Authentic Words

I want to be completely honest with you guys so I have to tell you: I have terrible grammar. The reason that these blog posts look as relatively good as they do is because Rachel is an excellent editor who also tells me when my grammar is particularly bad. However my excellent editor is away in Edinburgh at the moment. If you find any grammatical mistakes, I am sorry.

Lately I have been thinking about communication. I have been thinking about how and why I communicate on paper. I have been wondering about writing and I have been wondering why is writing so important to me? I have been asking myself why I need to communicate the things that are important to me? Why is it so important to me to be authentic in my writing?

You see, I tend to focus more on the language itself and the content of my writing. You see, I want to write authentic words, about things that are honest and important. 

I think of a sermon that my Dad preached a few Sundays that was about communication. During the sermon, I wrote down a small note which kind-of answers my questions, ‘kind + authentic words have great potential.’

Words have more power than we know.

This is why I write. This is why I love writing. I love the idea that words can change our viewpoints, can help broaden our perspectives, can give us hope. I love words that speaks truth. I love authentic words.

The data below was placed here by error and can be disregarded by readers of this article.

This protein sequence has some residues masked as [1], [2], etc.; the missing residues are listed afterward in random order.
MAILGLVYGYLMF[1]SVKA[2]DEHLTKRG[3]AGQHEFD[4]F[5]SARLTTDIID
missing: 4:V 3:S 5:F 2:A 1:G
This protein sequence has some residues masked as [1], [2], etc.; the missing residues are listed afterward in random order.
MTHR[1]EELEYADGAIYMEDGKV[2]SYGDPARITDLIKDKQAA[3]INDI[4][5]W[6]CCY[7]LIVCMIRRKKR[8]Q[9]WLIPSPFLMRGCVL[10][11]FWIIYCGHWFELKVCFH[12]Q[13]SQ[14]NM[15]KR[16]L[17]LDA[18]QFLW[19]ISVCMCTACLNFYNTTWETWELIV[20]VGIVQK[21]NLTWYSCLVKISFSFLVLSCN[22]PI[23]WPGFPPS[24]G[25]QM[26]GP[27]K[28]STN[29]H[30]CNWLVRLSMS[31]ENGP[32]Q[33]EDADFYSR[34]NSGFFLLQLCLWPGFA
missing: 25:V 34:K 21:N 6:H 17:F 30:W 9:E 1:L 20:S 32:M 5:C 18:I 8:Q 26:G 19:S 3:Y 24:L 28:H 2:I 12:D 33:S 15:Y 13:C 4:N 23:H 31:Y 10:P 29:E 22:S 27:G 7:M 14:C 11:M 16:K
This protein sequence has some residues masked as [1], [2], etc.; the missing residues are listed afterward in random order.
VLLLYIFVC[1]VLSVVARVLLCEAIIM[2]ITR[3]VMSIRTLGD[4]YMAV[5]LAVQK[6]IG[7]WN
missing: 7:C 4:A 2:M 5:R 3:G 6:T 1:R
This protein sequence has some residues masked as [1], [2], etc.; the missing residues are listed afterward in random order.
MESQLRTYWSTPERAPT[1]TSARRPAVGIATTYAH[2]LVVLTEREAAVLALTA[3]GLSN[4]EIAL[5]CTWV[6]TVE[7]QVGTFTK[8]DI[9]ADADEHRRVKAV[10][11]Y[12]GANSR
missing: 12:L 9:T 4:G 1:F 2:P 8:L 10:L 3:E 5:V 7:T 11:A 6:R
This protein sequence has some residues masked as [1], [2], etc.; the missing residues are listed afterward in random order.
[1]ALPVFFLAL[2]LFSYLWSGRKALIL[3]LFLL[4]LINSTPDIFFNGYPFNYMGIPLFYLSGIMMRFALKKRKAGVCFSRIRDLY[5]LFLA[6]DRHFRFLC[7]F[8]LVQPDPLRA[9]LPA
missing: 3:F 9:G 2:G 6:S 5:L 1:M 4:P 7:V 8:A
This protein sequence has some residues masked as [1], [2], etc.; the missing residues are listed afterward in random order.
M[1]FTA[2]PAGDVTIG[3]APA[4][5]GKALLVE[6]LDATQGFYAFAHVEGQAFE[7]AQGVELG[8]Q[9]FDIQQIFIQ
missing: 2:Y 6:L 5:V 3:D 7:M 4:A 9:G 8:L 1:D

I think of all of the words that are stuck in my head. The eleven-year-old me was bitter as I was forced to memorize a piece from the Declaration of Independence. ‘We hold these truths to be self-evident: that all men are created equal; that they are endowed by their Creator with certain inalienable rights…” I remember my Mom looking over the list of names that signed the Declaration of Independence and tapping on one of the names, saying “that was my great-great-great-many-greats grandfather and if we had lost that war then he would have been killed as a traitor and we wouldn’t be here today.” Suddenly the words were stuck in my head, because the words were made personal, real and authentic. The words meant something to me now.

We communicate because this is our human desire; to express emotions, feelings, something that we find funny or important or meaningful.

As Easter approaches, I think of Jesus as a man, who He was, and how He communicated. He was authentic, genuine, and completely and utterly honest about who He was and what He was about. He was the one who died and rose again in order to communicate with us, to have a relationship with us. He wants to communicate to us about something bigger than ourselves. He was willing to give us Himself. Why do I want to communicate? I communicate because He first communicated with me. We communicate because He first communicated with us.

Kind + authentic words have great potential.

-Savvy

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